Using online maps to address unwarranted variation in health

Writing in the Health Service Journal this week (subscription needed) paediatric registrar Dr Ronny Cheung highlights the NHS Atlas of Variation in Healthcare and in particular the Child Health Atlas as a useful tool in helping NHS commissioners reduce unwarranted variation in healthcare.

Unwarranted variation is a term associated with the work of professor Jack Wennberg who spent four decades documenting the geographic variation in the healthcare that patients receive in the United States. His assertion is that the variation occurs because healthcare is complex and there are many influencing factors. These include socioeconomic factors, differences in population age or gender and also innovation in healthcare delivery – which may lead to improvements in the quality of healthcare services delivered in one area.

Wennberg also believes that some variation is unwarranted. In other words, it should not be happening and can occur because healthcare professionals are not practising according to evidence-based clinical standards, or there is variation in clinical performance. It has also been shown that where there are high levels of healthcare provision, there are higher admission rates and more outpatient appointments.

The Child Health Atlas was devised as a way of illustrating the variation in healthcare children receive across 27 indicators of child health. It was compiled by the Child and Maternal Health Observatory and for the first time provides a visual online demonstration of variations across the breadth of child health services provided in England. You can read how ChiMat worked with InstantAtlas here. The Child Health Atlas allows users to view any of the 27 indicators at upper tier Local Authority or PCT level. The extent of the variation is considerable. For example, perinatal mortality varies twofold among PCTs in England and breastfeeding rates threefold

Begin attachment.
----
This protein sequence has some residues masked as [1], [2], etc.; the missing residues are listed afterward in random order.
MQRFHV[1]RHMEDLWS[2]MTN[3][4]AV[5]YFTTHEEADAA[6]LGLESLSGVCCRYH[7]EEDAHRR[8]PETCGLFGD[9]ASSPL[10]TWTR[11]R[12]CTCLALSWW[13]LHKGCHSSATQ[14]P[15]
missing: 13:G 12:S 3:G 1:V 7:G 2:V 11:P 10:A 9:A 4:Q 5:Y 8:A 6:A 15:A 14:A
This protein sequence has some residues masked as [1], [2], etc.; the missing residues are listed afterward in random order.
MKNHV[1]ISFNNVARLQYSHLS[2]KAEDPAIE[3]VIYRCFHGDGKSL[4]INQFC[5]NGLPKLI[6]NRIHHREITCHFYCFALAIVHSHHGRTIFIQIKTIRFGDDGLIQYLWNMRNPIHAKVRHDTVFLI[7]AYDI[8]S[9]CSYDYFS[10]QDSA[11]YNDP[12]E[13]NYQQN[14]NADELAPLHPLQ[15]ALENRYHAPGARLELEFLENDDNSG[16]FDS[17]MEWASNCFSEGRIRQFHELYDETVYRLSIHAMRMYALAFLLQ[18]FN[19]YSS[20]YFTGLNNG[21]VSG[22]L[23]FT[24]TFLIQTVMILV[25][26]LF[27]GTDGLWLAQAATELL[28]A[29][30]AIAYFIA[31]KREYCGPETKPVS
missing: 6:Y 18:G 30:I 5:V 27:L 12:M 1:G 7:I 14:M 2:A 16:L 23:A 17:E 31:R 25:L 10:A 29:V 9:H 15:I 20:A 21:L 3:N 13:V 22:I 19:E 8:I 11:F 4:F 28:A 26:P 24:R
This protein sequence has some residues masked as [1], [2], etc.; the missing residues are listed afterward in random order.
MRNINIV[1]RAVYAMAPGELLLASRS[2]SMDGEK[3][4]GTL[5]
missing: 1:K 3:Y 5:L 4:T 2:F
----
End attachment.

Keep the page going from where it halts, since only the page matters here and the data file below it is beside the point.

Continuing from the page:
The intention is that clinicians, commissioners and service users will be able to identify priority areas for improving outcome, quality and productivity. The question is, now that we have the tools to reduce unwarranted variation in the shape of the Child Health Atlas, whether we will see a coordinated effort. Commissioners, local authorities (now responsible for public health) and provider organisations will have to work together to reduce variation. However, there are some who believe this in increasingly unlikely and that health and social care delivery is likely to be fragmented as a result of the Health and Social Care Act. As with so many things in healthcare delivery, it is going to be a case of having to wait and see.